This story centers on five members of the Brothers of the Grape fraternity at the Sorbonne University in Paris. Because of the war and the fact that each brother is from a different nation, they suddenly find themselves pitted against each other in a conflict of love and hate.
This work defends an interrelated set of theses in value-theory, normative ethics and meta-ethics. The three Parts correspond to these three areas. Part One (Value) defends a biocentric theory of moral standing, and then the coherence and objectivity of belief in intrinsic value, despite recent objections. Intrinsic value is located in the flourishing of living creatures; specifically, a neo-Aristotelian, species-relative account is supplied of wellbeing or flourishing, in terms of the development of the essential capacities of one's species. There follows a theory of priorities, or of relative intrinsic value, in which the satisfaction of basic needs takes priority over other needs and over wants, and the interests of complex and sophisticated creatures over those of others, where they are at stake. Part Two defends a practice-consequentialist theory of the criteria of rightness and of obligation, which leaves room for supererogation, underpins our intuitions about justice, commends population growth only where it is genuinely desirable, and responds better than act-consequentialism to objections like that concerned with the separateness of persons. Part Three sifts meta-ethical theories, rejects moral relativism, and defends a cognitivist and naturalist meta-ethic. In defending analytical naturalism, it takes into account the latest literature on supervenience. By responding to recent discussions, this study supersedes my Theory of Value and Obligation (1987). It is equipped with detailed end-notes and an ample bibliography, which could prove a research tool of itself.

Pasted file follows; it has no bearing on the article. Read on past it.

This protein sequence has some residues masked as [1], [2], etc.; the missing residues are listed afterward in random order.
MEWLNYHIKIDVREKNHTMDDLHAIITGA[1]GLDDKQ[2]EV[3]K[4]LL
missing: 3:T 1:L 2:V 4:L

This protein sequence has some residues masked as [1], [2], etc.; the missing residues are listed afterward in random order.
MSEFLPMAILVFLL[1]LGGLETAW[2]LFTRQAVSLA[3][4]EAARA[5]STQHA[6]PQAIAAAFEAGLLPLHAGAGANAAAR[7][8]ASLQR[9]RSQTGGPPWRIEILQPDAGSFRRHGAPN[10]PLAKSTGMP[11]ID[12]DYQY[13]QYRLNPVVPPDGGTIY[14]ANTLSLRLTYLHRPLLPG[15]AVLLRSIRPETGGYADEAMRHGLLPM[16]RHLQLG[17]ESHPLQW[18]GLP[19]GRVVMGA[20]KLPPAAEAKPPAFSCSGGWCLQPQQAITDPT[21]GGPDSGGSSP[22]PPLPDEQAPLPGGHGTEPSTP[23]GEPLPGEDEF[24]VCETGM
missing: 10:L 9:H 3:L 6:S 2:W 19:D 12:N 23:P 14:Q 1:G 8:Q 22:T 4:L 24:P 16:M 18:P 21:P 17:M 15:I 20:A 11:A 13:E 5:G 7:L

Arising out of a devotional and enthusiastic religious movement that swept across most of northern and eastern India in the period from the fourteenth through the seventeenth centuries, the powerful and moving lyrics collected and elegantly translated here depict the love of Radha for the god Krishna—a love whose intensity and range of emotions trace the course of all true love between man and woman and between man and God. Intermingling physical and metaphysical imagery, the spiritual yearning for the divine is articulated in the passionate language of intense sensual desire for an irresistible but ultimately unpossessable lover, thus touching a resonant chord in our humanity.